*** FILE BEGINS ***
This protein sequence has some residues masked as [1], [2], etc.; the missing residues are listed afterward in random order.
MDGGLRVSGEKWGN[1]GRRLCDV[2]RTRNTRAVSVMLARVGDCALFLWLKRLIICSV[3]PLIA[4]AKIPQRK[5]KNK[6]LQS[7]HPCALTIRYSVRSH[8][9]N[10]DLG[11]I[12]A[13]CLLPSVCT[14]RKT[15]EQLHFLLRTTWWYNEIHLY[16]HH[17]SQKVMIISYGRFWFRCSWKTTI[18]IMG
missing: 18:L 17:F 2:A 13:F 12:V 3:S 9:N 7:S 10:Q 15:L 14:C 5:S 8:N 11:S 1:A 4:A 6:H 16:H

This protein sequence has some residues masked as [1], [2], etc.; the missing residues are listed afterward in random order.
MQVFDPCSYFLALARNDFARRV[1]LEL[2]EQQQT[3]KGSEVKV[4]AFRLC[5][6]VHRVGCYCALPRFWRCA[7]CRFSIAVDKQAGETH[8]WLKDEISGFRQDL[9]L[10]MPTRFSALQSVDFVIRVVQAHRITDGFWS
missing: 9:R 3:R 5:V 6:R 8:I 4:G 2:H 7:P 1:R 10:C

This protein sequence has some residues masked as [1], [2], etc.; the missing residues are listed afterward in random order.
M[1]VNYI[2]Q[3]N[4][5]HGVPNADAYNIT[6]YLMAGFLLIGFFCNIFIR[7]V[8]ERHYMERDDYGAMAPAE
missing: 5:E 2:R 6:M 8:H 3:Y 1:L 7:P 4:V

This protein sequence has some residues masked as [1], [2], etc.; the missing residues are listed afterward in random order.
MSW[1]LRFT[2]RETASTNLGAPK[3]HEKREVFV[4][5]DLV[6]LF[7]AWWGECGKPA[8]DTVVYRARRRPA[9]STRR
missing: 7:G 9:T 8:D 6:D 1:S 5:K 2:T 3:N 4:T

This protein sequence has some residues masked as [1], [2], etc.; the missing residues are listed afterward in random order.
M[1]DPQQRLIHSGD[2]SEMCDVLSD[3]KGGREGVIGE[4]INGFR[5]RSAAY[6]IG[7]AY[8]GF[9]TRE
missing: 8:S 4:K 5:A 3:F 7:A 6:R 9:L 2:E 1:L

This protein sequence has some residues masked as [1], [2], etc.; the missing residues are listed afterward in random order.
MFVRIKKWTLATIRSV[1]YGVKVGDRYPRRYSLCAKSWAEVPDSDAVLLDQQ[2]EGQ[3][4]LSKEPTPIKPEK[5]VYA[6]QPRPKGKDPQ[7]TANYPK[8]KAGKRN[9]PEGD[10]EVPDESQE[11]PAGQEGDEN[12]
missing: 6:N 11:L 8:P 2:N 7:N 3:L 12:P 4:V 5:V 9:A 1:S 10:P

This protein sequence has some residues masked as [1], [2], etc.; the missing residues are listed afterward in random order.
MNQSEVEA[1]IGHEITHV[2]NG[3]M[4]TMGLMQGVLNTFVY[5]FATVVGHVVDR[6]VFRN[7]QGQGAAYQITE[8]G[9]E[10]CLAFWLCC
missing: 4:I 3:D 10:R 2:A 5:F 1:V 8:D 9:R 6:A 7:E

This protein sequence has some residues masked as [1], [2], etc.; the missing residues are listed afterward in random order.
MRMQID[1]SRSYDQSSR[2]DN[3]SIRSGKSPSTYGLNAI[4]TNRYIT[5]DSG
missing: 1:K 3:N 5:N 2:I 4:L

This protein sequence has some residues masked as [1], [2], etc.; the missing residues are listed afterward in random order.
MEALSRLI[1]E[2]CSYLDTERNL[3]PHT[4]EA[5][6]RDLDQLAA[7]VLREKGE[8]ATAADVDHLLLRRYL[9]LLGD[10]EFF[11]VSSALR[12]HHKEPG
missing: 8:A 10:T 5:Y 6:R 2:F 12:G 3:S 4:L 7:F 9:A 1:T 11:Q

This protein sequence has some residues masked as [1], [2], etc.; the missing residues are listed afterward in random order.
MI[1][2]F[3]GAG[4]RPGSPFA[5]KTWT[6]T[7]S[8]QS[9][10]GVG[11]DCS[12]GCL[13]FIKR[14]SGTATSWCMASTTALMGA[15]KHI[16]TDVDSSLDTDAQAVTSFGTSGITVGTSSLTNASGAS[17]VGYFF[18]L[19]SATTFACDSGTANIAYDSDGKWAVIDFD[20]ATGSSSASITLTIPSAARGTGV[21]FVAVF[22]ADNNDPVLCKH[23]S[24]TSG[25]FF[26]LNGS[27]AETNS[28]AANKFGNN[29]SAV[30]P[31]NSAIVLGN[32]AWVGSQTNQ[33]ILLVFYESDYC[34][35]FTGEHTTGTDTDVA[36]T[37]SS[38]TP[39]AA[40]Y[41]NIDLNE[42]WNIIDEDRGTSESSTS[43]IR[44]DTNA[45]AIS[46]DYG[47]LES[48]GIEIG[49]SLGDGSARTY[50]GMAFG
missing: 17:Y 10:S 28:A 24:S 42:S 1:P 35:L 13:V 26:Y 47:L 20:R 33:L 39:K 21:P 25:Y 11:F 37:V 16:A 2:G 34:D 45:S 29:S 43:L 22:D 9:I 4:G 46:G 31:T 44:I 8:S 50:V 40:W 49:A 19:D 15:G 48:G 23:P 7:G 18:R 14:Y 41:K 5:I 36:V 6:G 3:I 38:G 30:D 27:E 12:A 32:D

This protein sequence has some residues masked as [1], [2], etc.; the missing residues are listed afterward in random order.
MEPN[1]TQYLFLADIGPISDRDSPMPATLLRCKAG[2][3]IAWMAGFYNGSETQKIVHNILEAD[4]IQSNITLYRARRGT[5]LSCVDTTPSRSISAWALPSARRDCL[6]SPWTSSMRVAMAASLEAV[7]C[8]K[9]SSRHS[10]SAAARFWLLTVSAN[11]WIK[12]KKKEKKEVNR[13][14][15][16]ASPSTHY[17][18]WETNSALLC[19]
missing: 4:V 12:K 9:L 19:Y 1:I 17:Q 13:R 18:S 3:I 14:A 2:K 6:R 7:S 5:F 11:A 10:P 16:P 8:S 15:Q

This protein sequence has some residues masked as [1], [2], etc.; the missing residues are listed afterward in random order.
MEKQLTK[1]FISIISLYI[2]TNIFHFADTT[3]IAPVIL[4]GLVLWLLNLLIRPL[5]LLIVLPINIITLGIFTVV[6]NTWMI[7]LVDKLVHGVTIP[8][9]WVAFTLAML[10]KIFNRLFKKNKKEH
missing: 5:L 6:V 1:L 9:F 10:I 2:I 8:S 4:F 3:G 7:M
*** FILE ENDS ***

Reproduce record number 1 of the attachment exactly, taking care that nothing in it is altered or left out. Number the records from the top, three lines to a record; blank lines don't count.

This protein sequence has some residues masked as [1], [2], etc.; the missing residues are listed afterward in random order.
MDGGLRVSGEKWGN[1]GRRLCDV[2]RTRNTRAVSVMLARVGDCALFLWLKRLIICSV[3]PLIA[4]AKIPQRK[5]KNK[6]LQS[7]HPCALTIRYSVRSH[8][9]N[10]DLG[11]I[12]A[13]CLLPSVCT[14]RKT[15]EQLHFLLRTTWWYNEIHLY[16]HH[17]SQKVMIISYGRFWFRCSWKTTI[18]IMG
missing: 18:L 17:F 2:A 13:F 12:V 3:S 9:N 7:S 10:Q 15:L 14:C 5:S 8:N 11:S 1:A 4:A 6:H 16:H